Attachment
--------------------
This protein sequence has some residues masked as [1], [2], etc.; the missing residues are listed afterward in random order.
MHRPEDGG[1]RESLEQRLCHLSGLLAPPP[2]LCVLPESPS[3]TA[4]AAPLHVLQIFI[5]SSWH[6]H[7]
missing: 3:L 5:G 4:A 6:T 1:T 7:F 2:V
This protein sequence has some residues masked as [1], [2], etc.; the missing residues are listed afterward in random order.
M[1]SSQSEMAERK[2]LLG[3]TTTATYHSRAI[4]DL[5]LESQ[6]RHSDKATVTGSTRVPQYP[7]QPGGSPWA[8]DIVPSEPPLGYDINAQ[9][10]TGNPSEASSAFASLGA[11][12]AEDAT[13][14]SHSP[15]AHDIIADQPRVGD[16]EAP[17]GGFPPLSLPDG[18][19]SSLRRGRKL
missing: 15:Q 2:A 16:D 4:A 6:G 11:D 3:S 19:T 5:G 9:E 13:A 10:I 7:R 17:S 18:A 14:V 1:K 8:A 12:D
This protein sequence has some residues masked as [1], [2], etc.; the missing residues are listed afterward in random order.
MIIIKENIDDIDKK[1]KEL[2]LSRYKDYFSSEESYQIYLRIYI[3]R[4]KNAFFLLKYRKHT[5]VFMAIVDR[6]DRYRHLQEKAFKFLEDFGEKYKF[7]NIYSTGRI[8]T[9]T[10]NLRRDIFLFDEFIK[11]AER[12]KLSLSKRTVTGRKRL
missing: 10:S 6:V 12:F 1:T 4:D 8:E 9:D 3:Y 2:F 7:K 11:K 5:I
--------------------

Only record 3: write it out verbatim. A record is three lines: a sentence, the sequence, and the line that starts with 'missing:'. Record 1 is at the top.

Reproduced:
This protein sequence has some residues masked as [1], [2], etc.; the missing residues are listed afterward in random order.
MIIIKENIDDIDKK[1]KEL[2]LSRYKDYFSSEESYQIYLRIYI[3]R[4]KNAFFLLKYRKHT[5]VFMAIVDR[6]DRYRHLQEKAFKFLEDFGEKYKF[7]NIYSTGRI[8]T[9]T[10]NLRRDIFLFDEFIK[11]AER[12]KLSLSKRTVTGRKRL
missing: 10:S 6:V 12:F 1:T 4:D 8:E 9:D 3:Y 2:F 7:K 11:K 5:I